Why do third parties want personal data?

Personal information such as age, income, living circumstances and the all-important contact details are extremely valuable to companies who want to target their products directly to the correct demographic.

Why do older people tend to find themselves suffering unsolicited approaches more than other age groups?

Older people are far more likely to own a landline and be home during the day. The ICO's Dave Clancy says a landline is often a lifeline for older people who are less likely to use mobiles or the internet, allowing them contact with family and friends. But Mr Clancy says the ICO hears too often that these people are now fearful of the phone.

What are cold calls?

Unwanted phone calls - or cold calls - are one of the UK's most hated marketing tactics. Cold calls or nuisance texts are made by businesses that have had no prior contact with the recipient, with the purpose of convincing potential customers to buy the service or product.

Who makes them?

An increasing range of companies make cold calls, and regulators warn that the problem is shifting away from large organisations to smaller businesses, based in the UK and abroad. Companies that have hit the headlines for cold calling range from those offering PPI compensation to debt relief, insurance, solar panels and other energy-related products.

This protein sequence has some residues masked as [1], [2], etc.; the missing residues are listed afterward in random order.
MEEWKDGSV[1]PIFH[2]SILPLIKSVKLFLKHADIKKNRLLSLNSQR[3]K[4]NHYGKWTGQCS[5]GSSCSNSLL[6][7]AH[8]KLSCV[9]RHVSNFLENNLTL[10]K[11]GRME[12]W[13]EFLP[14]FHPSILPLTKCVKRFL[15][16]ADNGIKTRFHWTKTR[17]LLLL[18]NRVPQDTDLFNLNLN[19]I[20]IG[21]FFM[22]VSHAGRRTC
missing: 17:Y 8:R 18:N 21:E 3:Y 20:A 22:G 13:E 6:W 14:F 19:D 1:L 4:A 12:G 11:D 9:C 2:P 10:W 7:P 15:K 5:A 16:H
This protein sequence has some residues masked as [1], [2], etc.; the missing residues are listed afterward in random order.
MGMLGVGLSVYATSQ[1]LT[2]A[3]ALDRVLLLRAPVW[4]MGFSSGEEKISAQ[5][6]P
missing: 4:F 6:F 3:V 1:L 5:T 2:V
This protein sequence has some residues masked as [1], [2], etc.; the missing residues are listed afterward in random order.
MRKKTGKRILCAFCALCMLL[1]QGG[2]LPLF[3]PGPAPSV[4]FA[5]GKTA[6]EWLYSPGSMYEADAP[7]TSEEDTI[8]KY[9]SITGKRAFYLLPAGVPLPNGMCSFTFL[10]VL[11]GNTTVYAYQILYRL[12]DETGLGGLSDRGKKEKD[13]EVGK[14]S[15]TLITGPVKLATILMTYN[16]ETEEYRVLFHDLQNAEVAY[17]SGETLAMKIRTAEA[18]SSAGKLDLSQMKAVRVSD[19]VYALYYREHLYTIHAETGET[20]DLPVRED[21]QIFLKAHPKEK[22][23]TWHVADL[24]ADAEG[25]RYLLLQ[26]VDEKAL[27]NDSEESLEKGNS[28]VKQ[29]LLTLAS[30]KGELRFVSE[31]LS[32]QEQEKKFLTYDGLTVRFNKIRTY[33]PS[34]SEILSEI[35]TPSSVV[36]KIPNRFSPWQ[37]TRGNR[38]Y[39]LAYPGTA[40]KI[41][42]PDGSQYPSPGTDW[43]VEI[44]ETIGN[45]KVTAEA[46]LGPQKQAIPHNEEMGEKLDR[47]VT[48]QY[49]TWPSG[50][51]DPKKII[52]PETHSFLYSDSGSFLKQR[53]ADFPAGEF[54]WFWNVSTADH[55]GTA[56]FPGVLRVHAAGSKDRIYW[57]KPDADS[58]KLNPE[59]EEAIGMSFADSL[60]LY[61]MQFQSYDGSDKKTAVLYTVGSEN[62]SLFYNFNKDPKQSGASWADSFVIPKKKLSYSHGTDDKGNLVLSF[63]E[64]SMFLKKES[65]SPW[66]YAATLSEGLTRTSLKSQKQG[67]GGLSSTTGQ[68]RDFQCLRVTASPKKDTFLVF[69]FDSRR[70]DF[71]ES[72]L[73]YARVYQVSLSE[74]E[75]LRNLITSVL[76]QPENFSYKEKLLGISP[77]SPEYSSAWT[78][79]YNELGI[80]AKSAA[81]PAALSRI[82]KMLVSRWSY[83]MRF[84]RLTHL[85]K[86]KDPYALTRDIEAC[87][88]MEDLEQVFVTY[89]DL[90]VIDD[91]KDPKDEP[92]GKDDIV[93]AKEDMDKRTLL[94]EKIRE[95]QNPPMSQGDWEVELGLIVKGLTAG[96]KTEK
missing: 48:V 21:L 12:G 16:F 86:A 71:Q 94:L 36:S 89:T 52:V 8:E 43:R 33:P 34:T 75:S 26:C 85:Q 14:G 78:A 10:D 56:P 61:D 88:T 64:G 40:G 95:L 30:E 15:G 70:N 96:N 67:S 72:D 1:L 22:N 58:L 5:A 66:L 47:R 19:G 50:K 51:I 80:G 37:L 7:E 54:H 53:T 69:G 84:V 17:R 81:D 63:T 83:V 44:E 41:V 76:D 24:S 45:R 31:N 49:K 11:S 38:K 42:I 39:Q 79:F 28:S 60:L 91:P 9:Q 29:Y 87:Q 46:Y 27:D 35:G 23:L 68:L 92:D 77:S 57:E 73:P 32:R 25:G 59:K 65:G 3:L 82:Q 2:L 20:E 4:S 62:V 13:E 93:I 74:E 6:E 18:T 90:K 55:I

How many people are affected?

The ICO says it is receiving "several tens of hundreds" of complaints about cold calls and nuisance texts each month.

It received 161,720 concerns about nuisance calls and texts in 2013 - more than twice the number of people who filled the World Cup final stadium last summer.

Why is it so difficult to stop the problem?

The ICO has previously been required to attribute at least several hundred calls to one company to prove "substantial damage or distress". But it says this has become difficult as the problem has shifted away from the big companies to smaller companies, many more of whom are making smaller numbers of calls.

So consumers are receiving increasing numbers of calls from increasing numbers of companies, but the ICO is having a harder job to match enough calls to a single company to secure a prosecution.

The ICO levied a fine of £300,000 against Manchester-based Tetrus Telecoms in 2011 but the decision was reversed on appeal as no substantial harm or distress had been shown. The watchdog warned the ruling left it almost powerless to deter such companies, regardless of the number of calls they are generating.

What are the current penalties?

The ICO has the power to issue penalties of up to £500,000 if it is able to prove that the marketing calls or messages caused, or had the potential to cause, "substantial damage or distress".

The ICO has called for this bar to be lowered, and last month the Government announced that imposing fines is to become easier under changes to the law.